The Foreign Secretary and the Prime Minister have agreed to the setting up of a separate, autonomous European Union military capability--precisely what the United States Administration say will leave NATO as a relic of the past. Why cannot the Foreign Secretary admit that he has done that? The time will certainly come when he has to admit that he was wrong about this, just as he has had to admit that he was wrong about nuclear arms in the 1980s and the European Union in the 1970s. Would it not save time if he just did it now?

Finally, the Foreign Secretary has spent the past few days trying to embed the artificial idea that enlargement depends on extending qualified majority voting, thereby eradicating the veto in yet more areas. The briefest look at what has been agreed shows what bogus logic that is.

The Government cannot make up their mind what their case is. They say that many of the matters are very trivial, but if they are, why on earth do they make such a big difference to enlargement? Why is it necessary to have these matters decided for enlargement to take place?

This summit had nothing to do with what is needed to allow enlargement to take place. All the extensions of QMV--some major, some minor--go in one direction only, towards further integration. It is time that the Foreign Secretary and the Prime Minister gave up their charade, and admitted that their central undeniable agenda is to push ahead with European integration and that their declared interest in enlargement is a passing excuse to do so.

There is an alternative to the party that accuses everyone else of extremism. The Conservative party's faith in Britain shines through everything that it does. Having a Foreign Secretary who does not believe in Britain is a bit like finding out that the Archbishop of Canterbury is an agnostic. Conservatives understand Britain's assets in the world. Unlike the Government, we are determined that Britain should not underplay its hand through ignorance or embarrassment. We are frank about what this country can achieve and where our intervention would only hinder.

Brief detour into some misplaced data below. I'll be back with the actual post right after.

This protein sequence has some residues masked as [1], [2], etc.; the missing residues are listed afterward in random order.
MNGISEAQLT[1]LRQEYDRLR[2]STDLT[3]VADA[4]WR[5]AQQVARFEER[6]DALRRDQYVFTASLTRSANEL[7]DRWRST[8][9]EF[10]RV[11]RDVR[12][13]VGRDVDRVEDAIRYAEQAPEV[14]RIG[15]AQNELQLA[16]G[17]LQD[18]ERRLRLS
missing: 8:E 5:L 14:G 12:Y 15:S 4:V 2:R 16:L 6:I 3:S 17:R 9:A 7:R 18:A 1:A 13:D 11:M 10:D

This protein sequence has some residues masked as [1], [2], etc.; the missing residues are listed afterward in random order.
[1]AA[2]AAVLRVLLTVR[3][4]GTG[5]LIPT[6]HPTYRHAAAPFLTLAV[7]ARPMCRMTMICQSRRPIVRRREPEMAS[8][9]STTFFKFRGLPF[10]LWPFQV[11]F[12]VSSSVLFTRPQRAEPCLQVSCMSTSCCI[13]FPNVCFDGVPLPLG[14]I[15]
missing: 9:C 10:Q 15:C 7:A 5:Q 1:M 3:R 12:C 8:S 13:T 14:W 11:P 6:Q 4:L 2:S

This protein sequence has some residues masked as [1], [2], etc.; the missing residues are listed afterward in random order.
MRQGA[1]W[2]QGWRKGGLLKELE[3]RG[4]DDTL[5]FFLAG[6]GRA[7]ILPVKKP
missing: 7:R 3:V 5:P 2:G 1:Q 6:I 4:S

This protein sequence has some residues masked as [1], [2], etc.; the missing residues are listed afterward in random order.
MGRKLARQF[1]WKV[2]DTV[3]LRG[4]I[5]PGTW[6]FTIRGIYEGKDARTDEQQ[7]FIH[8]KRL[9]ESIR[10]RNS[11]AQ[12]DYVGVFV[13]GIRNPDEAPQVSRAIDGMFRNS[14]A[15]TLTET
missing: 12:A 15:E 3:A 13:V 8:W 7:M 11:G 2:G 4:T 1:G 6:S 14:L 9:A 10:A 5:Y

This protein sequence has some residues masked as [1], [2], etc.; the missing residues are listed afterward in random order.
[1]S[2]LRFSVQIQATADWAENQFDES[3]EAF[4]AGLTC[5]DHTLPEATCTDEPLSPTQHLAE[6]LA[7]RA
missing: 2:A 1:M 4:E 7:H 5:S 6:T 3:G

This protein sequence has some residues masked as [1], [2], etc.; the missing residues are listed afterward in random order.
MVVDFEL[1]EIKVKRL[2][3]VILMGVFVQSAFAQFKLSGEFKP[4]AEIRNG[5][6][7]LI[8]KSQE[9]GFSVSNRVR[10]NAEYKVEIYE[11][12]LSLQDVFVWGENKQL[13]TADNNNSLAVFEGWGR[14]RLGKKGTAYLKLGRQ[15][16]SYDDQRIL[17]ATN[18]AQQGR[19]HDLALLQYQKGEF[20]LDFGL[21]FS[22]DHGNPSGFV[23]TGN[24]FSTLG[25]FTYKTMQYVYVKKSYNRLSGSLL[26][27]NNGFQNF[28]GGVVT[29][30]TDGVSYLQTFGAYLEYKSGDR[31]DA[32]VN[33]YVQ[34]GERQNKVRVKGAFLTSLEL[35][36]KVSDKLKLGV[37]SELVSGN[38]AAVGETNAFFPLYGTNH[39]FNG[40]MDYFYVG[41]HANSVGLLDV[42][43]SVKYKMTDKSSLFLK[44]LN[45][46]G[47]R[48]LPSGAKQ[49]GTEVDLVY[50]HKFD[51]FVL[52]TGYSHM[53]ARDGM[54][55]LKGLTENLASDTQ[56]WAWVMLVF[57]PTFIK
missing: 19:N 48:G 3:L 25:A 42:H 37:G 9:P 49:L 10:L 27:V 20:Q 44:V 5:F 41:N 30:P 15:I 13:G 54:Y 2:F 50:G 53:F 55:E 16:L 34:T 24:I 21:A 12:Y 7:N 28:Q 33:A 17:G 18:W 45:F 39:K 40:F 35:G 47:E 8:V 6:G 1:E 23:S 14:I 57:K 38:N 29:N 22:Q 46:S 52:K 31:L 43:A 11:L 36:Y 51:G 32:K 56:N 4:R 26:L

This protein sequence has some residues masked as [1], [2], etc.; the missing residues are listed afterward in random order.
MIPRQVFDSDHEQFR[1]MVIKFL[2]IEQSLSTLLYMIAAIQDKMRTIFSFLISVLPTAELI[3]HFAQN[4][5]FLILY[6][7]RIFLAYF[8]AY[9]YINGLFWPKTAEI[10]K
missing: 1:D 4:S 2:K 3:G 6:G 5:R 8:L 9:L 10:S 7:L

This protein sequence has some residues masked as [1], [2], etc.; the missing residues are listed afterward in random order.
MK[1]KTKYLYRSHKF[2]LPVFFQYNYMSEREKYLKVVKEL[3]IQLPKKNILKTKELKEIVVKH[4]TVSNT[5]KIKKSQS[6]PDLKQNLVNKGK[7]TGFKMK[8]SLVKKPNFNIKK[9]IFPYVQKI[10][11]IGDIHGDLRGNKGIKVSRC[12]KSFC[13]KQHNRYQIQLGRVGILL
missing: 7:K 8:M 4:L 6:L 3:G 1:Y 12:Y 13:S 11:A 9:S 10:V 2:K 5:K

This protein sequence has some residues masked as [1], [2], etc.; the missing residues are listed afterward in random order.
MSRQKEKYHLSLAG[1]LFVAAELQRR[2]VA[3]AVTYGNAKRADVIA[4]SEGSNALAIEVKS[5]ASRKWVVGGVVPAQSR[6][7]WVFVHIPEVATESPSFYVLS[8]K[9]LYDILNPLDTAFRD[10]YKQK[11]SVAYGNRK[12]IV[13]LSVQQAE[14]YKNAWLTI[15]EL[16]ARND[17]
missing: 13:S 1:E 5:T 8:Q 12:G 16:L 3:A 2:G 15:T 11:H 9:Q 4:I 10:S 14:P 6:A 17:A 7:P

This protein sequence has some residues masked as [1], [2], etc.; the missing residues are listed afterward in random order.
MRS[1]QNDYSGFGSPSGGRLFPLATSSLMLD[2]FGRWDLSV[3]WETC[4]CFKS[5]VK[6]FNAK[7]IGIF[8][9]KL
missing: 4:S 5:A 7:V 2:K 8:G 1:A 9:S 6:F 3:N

This country can achieve a great deal more. The quickest look at our asset set reveals so many opportunities to shape the world we live in--through the European Union, NATO, the Commonwealth, by our economic strength and investment interests, which are global and multilateral, not just in Europe. We have

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opportunities around the table at the G8 and as a permanent member of the Security Council of the United Nations. English is fast becoming the world's common language and London is the pre-eminent international financial centre of the world. Britain is genuinely capable of being at the crossroads of the world's economy.

What about our history, which the Government are so embarrassed about, because it all happened before day zero--1 May 1997? That history and heritage have given this country friendship and good will around the world, enabling us to play a part with global reach, yet the Government just do not begin to understand that. In the middle east, for example, we have a particular role, supplementing what America can do because we are a confidant of Israel and of so many of the Arab states.

Throughout the world, we can be a glowing example of what a confident, democratic, independent, self-governing and free-thinking nation can achieve, yet the Government are still stuck in the mindset of the management of decline. They have a defeatist, depressing, minimalist view of what Britain can achieve. This weekend at Nice, the investment of time in promoting image over action showed this fundamentally defeatist and demoralised approach at work. We have seen the slow, gradual cession of more and more policy vetoes described as a victory.

This Government and this Foreign Secretary do not believe in Britain. After the election, they will be replaced by those who do.